Dutch Crown Princess could marry woman and remain heir to throne, PM says


Same-sex marriage has been legal in the Netherlands since 2001, but the rules did not apply to the Dutch royal family until now. Earlier this month, Dutch Prime Minister Mark Rutte, in a letter to the government, put aside old laws that ruled out the possibility for same-sex couples to ascend the throne.

“The government believes that the heir can also marry a person of the same sex. Therefore, the cabinet does not see that an heir to the throne or the king must abdicate if he wishes to marry a partner of the same sex ”, he explained, according to The Guardian.

The eldest of the current King Willem-Alexander, Crown Princess Amalia will be 18 in December and the one she decides to marry is therefore on everyone’s lips. Although the public does not know much about the personal life of the future Queen, the Prime Minister has found it relevant to discuss whether or not the current limitations on the royal wedding comply with the standards and values ​​of 2021.

Royal weddings require parliamentary approval

Although optimistic about a royal same-sex marriage, the Dutch constitution stipulates that the ruling king or queen can only be “replaced by a legitimate descendant”, leaving children born to a day-to-day adoption or sperm donation. Rutte described the scenarios as “appallingly complicated” and added “let’s cross this bridge if we can do it” on Dutch TV, according to BBC.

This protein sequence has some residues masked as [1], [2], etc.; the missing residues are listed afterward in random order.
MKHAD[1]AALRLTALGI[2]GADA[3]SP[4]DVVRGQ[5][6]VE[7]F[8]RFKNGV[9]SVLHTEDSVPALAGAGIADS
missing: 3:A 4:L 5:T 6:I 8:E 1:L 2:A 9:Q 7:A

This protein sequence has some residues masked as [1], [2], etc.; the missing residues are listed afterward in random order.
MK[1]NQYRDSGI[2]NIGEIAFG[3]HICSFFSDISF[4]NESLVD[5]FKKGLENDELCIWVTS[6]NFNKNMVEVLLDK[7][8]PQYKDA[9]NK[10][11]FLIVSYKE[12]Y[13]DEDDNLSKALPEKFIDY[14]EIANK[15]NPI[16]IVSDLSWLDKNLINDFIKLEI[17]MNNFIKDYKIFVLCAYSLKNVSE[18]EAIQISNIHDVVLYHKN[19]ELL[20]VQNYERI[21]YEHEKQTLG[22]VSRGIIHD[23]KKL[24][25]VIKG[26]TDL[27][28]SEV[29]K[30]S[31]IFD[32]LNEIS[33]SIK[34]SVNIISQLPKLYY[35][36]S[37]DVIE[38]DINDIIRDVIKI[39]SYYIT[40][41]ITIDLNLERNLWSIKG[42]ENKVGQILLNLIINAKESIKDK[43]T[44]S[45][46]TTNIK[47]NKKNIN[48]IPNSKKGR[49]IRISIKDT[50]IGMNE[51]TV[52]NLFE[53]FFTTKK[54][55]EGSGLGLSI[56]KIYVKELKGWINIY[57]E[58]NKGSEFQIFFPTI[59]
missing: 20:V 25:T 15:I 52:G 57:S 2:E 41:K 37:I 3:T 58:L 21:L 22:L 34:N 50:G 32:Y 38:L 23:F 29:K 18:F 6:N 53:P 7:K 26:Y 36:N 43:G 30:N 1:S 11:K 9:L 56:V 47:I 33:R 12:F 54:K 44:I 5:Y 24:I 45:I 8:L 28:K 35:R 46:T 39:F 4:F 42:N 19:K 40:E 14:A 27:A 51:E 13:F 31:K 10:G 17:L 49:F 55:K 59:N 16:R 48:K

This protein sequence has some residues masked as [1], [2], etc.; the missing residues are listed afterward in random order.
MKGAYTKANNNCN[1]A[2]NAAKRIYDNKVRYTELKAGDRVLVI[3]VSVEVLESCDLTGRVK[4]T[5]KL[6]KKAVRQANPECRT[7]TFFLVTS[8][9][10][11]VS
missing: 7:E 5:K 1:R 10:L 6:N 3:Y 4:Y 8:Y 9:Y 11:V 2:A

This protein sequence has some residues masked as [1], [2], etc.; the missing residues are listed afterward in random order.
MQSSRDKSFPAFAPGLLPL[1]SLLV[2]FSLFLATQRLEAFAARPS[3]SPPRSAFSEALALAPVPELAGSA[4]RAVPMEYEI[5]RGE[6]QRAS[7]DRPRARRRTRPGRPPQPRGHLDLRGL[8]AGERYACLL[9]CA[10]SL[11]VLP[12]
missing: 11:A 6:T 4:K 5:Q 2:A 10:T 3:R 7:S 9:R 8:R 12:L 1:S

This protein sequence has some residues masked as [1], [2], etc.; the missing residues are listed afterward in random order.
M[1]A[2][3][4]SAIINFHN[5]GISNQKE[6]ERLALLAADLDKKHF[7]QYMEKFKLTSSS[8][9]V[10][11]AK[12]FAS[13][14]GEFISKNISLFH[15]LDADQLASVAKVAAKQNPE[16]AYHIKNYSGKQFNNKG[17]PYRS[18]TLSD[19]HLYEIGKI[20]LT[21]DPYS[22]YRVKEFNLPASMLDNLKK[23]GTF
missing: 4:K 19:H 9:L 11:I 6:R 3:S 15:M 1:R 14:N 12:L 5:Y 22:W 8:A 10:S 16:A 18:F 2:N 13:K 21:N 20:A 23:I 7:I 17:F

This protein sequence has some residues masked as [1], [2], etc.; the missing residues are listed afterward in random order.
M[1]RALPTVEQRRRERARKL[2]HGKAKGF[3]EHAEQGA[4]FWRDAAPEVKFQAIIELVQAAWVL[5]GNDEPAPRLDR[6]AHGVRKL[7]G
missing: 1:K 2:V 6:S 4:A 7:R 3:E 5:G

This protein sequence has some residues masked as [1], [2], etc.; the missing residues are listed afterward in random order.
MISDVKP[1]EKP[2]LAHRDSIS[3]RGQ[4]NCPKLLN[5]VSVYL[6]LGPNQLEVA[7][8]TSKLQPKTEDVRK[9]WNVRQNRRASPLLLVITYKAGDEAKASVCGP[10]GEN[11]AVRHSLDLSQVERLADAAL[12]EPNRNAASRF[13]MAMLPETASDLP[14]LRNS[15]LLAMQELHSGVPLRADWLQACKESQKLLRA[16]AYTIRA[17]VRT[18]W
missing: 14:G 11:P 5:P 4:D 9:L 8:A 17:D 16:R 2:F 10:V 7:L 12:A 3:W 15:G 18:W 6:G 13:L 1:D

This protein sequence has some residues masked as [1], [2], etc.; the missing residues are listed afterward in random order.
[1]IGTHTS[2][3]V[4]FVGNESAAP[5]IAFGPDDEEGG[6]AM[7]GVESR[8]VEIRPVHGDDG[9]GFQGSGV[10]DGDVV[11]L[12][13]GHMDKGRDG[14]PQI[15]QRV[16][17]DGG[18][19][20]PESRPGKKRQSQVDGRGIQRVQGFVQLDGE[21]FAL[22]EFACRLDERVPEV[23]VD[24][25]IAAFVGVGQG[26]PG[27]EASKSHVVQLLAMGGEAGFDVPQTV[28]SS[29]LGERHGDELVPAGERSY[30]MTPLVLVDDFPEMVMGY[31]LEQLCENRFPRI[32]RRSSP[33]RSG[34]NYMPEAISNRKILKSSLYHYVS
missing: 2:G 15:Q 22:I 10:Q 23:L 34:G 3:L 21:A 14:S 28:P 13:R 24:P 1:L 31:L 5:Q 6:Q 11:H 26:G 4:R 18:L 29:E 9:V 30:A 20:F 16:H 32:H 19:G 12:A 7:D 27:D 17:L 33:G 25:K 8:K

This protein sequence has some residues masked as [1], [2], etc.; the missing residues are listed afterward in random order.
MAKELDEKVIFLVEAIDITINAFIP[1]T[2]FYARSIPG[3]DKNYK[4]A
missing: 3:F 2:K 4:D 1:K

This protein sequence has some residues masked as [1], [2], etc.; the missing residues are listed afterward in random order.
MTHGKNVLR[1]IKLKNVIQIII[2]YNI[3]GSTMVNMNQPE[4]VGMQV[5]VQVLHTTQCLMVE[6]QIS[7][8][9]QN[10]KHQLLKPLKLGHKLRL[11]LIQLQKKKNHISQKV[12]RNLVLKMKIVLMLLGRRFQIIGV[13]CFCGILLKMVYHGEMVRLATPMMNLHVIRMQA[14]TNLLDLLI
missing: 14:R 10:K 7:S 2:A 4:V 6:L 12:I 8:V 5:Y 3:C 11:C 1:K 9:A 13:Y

All royal marriages in the Netherlands need parliamentary approval and if rejected, members of the royal family would have to relinquish their place in the line of succession in order to continue the marriage.

Although no official statement has been made on the possibility of same-sex couples inheriting the throne in other kingdoms, several European countries have expressed optimism about the matter.

Royal families in Europe tackle same-sex marriages

Queen Elizabeth’s cousin Lord Ivar Mountbatten was the first British royal to have a same-sex marriage when she married partner James Coyle.

The British royal family were the first of their kind to have a same-sex marriage when Lord Ivar Mountbatten married his partner in 2018. The following year Prince William said he would “fully support” his children if they were to be. homosexuals.

“I think you really don’t start thinking about that until you are a parent, and I think – obviously totally fine for me,” he told the BBC.

Whether this means the right to inherit the throne or not remains unclear.

Like in the Netherlands, royal weddings in Denmark also need the green light from Parliament to become a reality. Following the Dutch news, Denmark is in the process of determining whether or not the same attitude towards a same-sex couple on the throne would apply.

“In Denmark, it is legal for same-sex couples to marry and therefore it is highly unlikely that Parliament will reject it,” predicted Jørgen Albæk Jensen, state law expert at Aarhus University, To TV2.

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